Post-Lyme Arthritis: More than Lyme?
Persistent joint symptoms may represent a new-onset autoimmune disease
Nancy Walsh 09.25.2016
by Senior Staff Writer, MedPage Today
Persistent arthritis following Lyme disease may represent a new-onset systemic autoimmune disease rather than refractory Lyme arthritis, and clinical findings can help differentiate the two, a retrospective study suggested.
Among 30 patients diagnosed with rheumatoid arthritis, psoriatic arthritis, or spondyloarthropathy following an episode of Lyme disease, the disease more commonly manifested with polyarthritis and with lower titers of IgG antibodies to Borrelia burgdorferi than in a group of 43 patients with established Lyme arthritis, reported Sheila L. Arvikar, MD, and colleagues from the Center for Immunology and Inflammatory Diseases at Massachusetts General Hospital in Boston.
For instance, among the 15 patients who were diagnosed with rheumatoid arthritis, all had at least three or four affected joints, and of the 13 patients with psoriatic arthritis, all had at least two affected joints. In contrast, among the Lyme arthritis group, only one had polyarticular disease.
Moreover, the mean titer of antibodies to B. burgdorferi was 1:486 in the systemic autoimmune group compared with 1:15,733 in the post-Lyme arthritis group (P<0.0001), the researchers reported online in Arthritis & Rheumatology.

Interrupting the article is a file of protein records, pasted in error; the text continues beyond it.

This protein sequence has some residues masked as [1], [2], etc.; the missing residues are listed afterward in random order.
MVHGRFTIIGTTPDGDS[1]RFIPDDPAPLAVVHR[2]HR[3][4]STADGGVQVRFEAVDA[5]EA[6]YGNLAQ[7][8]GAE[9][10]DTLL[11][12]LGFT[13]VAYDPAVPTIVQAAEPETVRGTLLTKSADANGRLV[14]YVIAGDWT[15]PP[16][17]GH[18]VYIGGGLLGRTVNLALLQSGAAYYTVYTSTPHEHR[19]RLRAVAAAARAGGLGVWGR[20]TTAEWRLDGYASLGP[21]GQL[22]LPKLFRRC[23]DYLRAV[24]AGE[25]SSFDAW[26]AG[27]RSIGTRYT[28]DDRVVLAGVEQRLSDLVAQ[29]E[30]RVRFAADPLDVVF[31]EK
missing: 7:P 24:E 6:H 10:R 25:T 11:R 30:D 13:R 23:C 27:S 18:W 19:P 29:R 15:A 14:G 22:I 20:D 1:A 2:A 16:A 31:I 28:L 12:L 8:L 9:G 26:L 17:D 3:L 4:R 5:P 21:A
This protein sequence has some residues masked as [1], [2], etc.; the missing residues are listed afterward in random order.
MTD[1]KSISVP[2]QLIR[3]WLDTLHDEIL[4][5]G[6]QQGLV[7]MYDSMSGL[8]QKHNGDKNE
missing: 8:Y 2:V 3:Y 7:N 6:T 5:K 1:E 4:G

Since Lyme disease was first recognized in the late 1970s, the challenge of post-Lyme complications has remained controversial, particularly for arthritis. "The majority of Lyme arthritis patients respond to appropriate oral or intravenous antibiotic treatment, but some patients have persistent proliferative synovitis in previously infected joints, usually a knee, after 2 to 3 months of such therapy, termed post-infectious, antibiotic-refractory arthritis," the researchers explained.
The challenge for clinicians when a patient develops inflammatory arthritis following Lyme disease, is to determine whether the patient has a persistent infection of the joint, post-infectious arthritis, or a new-onset separate inflammatory arthritis.
To help address this challenge, Arvikar and colleagues analyzed demographic data, reviewed antibody test results, and compared clinical findings for patients seen at their center during the previous 13 years.
They noted that the number of patients presenting with any type of post-Lyme arthritis had increased over the study period, as had the number of those found to have a systemic autoimmune disease. During the most recent years (2013 to 2015), approximately one-third had Lyme arthritis that was responsive to antibiotic treatment, another third had Lyme arthritis that was refractory to treatment, and the remaining third were diagnosed with another systemic autoimmune disease.
Of the 30 patients found to have a systemic autoimmune disease, mean age was 55, which was older than the group who had Lyme arthritis, whose age averaged 44 years (P=0.03). They were more often male, which is unusual for systemic autoimmune disease, had higher body mass index (29 versus 24 kg/m2, P<0.0006), and more often had a family history of autoimmunity (57% versus 16%, P=0.0004).
Before the onset of arthritis, 57% of the systemic autoimmune group had the typical erythema migrans skin rash, and an additional 23% had other typical Lyme disease symptoms during the summer such as fever and arthralgias. All 30 of these patients had been treated for Lyme disease with oral and intravenous antibiotics according to the recommendations of the Infectious Diseases Society of America.